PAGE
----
D.he European Central Bank (ECB) could soon also take climate risks into account in its monetary policy bond purchases. A move in this direction by Bundesbank President Jens Weidmann on Wednesday did not seem to have come by chance at this point in time and shows the direction in which it could go.
As we learned, the central bank has to make specific decisions. The Governing Council, the supreme body of the central bank, will meet in the week but one from June 18 to 20 for a retreat. It is said that the topic of “green finance” should be discussed there in such a way that there is a consensus. For the central bank’s non-monetary policy portfolios, the Governing Council had already decided on “green principles” in February. Now it is a question of the more sensitive issue of monetary policy bond purchases, which could conflict with the primary objective of the ECB, price stability.
Take adequate account of climate risks
In a speech on Wednesday, Weidmann said that if the rating agencies did not take climate risks into account in their bond ratings quickly enough, the central bank could limit the maturities or the quantity of bonds from certain sectors or issuers. In other words: The ECB could no longer buy “green” bonds, but fewer “brown” ones – more precisely: those that have higher financial risks from climate change. Up until now, Weidmann had described it as the task of the rating agencies to take climate risks into account when rating bonds. In addition, the Eurosystem central banks could consider buying bonds or accepting them as collateral only if the issuers meet certain climate-related reporting obligations. In addition, the central banks could examine whether they should only accept ratings that adequately take climate-related financial risks into account.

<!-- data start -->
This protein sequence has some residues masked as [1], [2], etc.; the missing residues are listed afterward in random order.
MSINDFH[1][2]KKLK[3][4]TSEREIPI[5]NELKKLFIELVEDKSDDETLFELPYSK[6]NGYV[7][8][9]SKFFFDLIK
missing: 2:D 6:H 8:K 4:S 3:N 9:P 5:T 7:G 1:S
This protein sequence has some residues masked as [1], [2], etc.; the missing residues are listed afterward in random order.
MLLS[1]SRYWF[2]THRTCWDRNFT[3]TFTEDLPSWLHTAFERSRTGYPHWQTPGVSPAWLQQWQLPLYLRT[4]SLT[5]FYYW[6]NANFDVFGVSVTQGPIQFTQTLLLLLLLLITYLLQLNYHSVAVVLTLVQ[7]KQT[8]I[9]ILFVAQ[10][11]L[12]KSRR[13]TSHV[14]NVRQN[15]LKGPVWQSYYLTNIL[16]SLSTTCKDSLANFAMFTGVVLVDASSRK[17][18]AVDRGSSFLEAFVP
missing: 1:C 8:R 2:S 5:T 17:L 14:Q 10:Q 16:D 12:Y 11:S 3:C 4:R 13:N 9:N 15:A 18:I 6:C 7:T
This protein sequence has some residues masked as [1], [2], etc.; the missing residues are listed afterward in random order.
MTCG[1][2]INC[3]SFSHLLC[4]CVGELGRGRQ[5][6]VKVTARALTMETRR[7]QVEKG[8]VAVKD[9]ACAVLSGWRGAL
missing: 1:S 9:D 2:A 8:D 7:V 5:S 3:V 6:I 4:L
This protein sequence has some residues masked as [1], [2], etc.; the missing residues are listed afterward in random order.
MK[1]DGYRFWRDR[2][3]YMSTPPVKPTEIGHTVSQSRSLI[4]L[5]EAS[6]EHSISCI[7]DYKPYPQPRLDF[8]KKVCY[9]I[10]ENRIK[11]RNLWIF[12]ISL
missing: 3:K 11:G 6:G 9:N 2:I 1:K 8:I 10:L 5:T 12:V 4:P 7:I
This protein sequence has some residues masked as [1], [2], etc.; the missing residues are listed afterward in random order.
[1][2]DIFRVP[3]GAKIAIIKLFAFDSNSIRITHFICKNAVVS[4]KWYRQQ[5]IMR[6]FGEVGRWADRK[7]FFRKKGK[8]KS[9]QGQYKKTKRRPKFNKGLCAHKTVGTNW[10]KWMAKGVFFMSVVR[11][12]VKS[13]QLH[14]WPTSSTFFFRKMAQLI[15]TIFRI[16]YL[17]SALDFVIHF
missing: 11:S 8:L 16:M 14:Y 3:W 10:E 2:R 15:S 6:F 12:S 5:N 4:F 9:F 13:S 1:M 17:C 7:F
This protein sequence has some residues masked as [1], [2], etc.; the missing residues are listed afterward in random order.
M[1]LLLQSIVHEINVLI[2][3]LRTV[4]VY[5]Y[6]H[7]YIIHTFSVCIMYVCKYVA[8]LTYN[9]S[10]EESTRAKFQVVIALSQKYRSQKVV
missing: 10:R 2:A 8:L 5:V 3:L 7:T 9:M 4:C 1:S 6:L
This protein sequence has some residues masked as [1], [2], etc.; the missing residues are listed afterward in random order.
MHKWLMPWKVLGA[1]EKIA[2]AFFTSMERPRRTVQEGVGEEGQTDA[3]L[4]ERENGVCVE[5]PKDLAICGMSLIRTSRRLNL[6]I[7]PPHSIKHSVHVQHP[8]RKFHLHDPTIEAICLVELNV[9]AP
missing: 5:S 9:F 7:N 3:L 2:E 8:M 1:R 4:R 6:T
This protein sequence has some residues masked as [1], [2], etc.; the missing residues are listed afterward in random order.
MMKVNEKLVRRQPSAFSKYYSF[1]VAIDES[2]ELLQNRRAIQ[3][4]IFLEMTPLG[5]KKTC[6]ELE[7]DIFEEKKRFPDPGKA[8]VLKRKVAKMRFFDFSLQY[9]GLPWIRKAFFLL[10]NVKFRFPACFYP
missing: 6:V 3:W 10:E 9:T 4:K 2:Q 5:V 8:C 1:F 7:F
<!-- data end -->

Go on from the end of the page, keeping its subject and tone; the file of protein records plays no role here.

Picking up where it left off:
It was heard from the Governing Council that very far-reaching demands for green bond purchases had already met with skepticism at the Council’s previous seminar on this topic. And not only among the usual “hawks”, the proponents of a tighter monetary policy, but also among the “pigeons”, that is, the proponents of a looser monetary policy. The expectations have therefore already decreased somewhat. Perhaps that also allows Weidmann to act less fundamentally against efforts in this direction.
Small praise from Greenpeace
At an event, ECB Executive Board member Isabel Schnabel supported the criticism from Greenpeace and other environmental protection organizations that according to the previous selection criteria of the ECB, such as the volume of outstanding bonds, in practice large companies with high CO2 emissions were disproportionately taken into account compared to their share in value creation or employment. “We buy a particularly large number of sectors with a high emission intensity,” Schnabel had said. These criteria are now obviously being wrestled with.
In any case, Greenpeace reacted positively to Weidmann’s initiative: The Bundesbank is moving, albeit “in small steps,” said Greenpeace finance expert Mauricio Vargas: “For the first time, Mr. Weidmann named tangible implications of a consistent interpretation in his presentation on the effects of climate risks he has so far refused. “
While some observers said that Weidmann had “buckled”, the Bundesbank replied that Weidmann had “developed” his position, not “changed” it. ECB Executive Board member Isabel Schnabel recently said: “A lot has happened in the last few months – many have moved, including Mr. Weidmann.”
Even now, not all bonds are being bought
Economist Volker Wieland said that considering climate risks in the central bank’s risk management is at least less sensitive from a monetary policy point of view than the targeted purchase of green bonds: “It seems to me quite legitimate that the ECB also takes climate risks for bonds into account in its risk management,” said Wieland .
The ECB also operates a selection of assets from a risk perspective, for example it does not buy shares and is already excluding many corporate bonds from a risk perspective, said the economics professor. This is something completely different than if the ECB would specifically buy green bonds, said Wieland. “The big question is: How does the ECB know which bonds should be excluded because of high climate risks? If the rating agencies cannot say that, where should the ECB get this knowledge from? “
Wieland said that if the central bank wanted to do this, it should be easier to identify financial risks from climate policy, such as price changes for fossil fuels, than the more long-term physical risks from climate change itself.